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Newly Introduced Comprehensive Plan Amendments Aim To Combat Development Appeals

The overarching document guiding D.C.'s development, the Comprehensive Plan, is undergoing its first revision since 2011, and proposed changes could have major implications for the development approval process, which in recent years has been held up by an unprecedented number of court appeals.

An aerial view of Washington, D.C., taken in 2012

Mayor Muriel Bowser's administration introduced its first set of amendments to the D.C. Council, focusing in large part on clearing up ambiguous language that has led courts to block projects and reaffirming the Zoning Commission's authority to add density in exchange for public benefits. 

After calling for the public to propose amendments and receiving more than 3,000 — well above the 200 it received in 2011 — the Office of Planning decided to unveil its amended Comprehensive Plan in pieces. The first piece, introduced Tuesday with legislation to the council, is the 60-page framework element.

The framework provides the foundation for the rest of the plan by outlining demographic changes and growth forecasts, laying out 36 guiding principles, and defining the land-use categories in the maps that guide zoning and density across the city.

The proposed amendments, reviewed by Bisnow ahead of their introduction, aim to clarify the descriptions of these land-use categories, which the D.C. Court of Appeals has seized on to vacate the Zoning Commission approvals for two developments, the $720M McMillan project and a mixed-use building at 901 Monroe St. NE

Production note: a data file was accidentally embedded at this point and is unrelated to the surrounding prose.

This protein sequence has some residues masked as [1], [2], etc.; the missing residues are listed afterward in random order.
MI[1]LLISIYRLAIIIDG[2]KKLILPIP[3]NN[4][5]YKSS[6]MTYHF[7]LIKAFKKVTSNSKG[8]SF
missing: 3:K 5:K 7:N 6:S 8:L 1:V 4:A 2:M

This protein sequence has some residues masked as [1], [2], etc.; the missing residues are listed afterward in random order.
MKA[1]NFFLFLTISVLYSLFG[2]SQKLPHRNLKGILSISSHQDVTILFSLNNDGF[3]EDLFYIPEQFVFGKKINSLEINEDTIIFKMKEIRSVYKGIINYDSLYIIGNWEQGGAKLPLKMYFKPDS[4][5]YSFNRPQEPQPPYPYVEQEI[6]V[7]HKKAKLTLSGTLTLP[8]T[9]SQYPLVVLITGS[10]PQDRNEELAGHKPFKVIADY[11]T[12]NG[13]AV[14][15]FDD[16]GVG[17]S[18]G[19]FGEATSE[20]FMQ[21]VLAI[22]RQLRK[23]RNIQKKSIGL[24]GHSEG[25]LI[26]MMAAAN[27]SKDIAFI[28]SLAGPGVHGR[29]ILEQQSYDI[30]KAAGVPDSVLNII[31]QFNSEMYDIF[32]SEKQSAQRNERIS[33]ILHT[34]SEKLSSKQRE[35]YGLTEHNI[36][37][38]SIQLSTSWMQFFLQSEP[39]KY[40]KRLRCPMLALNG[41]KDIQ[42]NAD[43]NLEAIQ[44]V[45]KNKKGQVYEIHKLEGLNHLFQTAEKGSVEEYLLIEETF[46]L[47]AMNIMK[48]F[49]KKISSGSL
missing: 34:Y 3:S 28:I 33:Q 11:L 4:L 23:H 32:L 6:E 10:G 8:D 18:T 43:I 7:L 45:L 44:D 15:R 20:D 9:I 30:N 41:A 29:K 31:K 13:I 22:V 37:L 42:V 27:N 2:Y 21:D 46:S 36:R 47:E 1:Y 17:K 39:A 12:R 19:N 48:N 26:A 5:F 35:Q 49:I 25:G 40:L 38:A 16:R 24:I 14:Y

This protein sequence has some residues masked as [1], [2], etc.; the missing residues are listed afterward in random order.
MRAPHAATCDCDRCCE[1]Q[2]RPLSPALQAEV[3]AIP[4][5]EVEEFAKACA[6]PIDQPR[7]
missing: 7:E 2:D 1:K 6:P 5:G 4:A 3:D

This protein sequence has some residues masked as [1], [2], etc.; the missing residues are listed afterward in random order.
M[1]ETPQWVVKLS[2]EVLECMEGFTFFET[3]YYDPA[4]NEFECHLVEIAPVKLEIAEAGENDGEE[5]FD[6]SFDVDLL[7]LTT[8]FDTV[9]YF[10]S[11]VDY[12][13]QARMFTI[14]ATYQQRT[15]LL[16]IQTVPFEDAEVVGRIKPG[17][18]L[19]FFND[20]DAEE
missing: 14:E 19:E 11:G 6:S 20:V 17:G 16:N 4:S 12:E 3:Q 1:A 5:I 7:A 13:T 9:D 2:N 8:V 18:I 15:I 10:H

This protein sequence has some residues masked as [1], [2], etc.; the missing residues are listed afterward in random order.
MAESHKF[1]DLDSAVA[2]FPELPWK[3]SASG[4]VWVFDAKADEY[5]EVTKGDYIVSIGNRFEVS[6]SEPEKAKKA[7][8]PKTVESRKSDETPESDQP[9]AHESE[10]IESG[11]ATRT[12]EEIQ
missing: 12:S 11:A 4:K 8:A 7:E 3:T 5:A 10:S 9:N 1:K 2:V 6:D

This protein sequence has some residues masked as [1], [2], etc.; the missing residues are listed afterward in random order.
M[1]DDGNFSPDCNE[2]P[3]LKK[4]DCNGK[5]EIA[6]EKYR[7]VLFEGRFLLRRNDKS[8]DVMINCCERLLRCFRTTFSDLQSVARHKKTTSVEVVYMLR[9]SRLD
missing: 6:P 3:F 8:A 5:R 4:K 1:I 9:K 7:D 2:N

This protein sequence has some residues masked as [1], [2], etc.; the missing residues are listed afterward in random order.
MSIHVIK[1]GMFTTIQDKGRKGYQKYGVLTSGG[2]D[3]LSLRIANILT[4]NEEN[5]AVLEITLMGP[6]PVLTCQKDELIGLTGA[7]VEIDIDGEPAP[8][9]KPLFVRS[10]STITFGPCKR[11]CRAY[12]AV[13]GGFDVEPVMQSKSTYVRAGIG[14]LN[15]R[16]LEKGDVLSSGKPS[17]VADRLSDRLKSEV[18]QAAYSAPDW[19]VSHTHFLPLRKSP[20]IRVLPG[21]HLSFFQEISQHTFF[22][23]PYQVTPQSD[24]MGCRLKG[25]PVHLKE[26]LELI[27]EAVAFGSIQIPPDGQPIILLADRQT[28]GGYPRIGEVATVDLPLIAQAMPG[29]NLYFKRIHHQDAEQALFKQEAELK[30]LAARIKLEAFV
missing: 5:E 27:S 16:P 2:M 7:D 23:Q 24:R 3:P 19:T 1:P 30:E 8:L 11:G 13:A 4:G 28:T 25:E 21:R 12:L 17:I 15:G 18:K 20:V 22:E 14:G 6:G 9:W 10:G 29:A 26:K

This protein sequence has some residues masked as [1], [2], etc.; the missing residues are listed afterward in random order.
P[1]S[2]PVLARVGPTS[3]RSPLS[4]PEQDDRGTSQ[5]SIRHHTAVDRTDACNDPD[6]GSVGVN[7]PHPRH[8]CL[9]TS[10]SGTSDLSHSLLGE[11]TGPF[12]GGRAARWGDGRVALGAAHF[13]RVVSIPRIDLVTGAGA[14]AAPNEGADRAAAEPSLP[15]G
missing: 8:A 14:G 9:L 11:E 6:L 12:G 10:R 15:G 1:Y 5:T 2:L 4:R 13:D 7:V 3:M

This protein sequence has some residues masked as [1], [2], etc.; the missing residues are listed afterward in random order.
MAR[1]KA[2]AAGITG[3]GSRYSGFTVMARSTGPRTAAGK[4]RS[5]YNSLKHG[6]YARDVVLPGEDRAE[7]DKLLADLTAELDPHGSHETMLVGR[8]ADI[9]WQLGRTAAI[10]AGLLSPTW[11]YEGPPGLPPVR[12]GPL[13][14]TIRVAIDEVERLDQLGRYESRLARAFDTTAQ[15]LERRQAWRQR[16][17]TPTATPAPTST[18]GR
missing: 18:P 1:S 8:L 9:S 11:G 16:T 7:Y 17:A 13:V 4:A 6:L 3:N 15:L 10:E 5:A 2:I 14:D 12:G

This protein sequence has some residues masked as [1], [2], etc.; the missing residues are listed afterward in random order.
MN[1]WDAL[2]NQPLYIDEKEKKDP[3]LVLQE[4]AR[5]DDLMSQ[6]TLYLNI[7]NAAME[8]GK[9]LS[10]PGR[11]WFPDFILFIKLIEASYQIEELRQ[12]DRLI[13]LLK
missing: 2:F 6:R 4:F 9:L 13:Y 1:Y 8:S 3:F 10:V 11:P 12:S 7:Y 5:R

Those two decisions — the first times the court has vacated Zoning Commission approvals since 1995 — have unleashed a torrent of new appeals from activists. Sixty-two zoning appeals have been filed since the start of 2013, the first year 901 Monroe was overturned (it has been blocked two more times since), compared with 28 appeals filed between 2000 and 2012. 

The surge in appeals has caused some developers to shy away from the planned-unit development process, which allows them to add density in exchange for providing public benefits like affordable housing and open space. Developers have said they want the District to make the PUD process more clear to avoid these appeals, and housing advocates have similarly called for the Comprehensive Plan amendments to clarify and improve the PUD process. 

Attempting to satisfy these concerns, the Office of Planning added an entirely new section to the framework, titled "Zoning and the Comprehensive Plan," which emphasizes that the Zoning Commission has the authority to weigh different sections of the plan in its decisions and can permit greater height or density through the PUD process. 

“The court cases made us understand and look at the narrative we were saying, and in some instances, the narrative is there in the policy and the process. But in amending the Comprehensive Plan, we want to make sure that narrative was included,” Director of Planning Eric Shaw told Bisnow. "We know there are still a lot of outstanding court cases, but this is one of those moments as we are amending this we thought this was important to include.”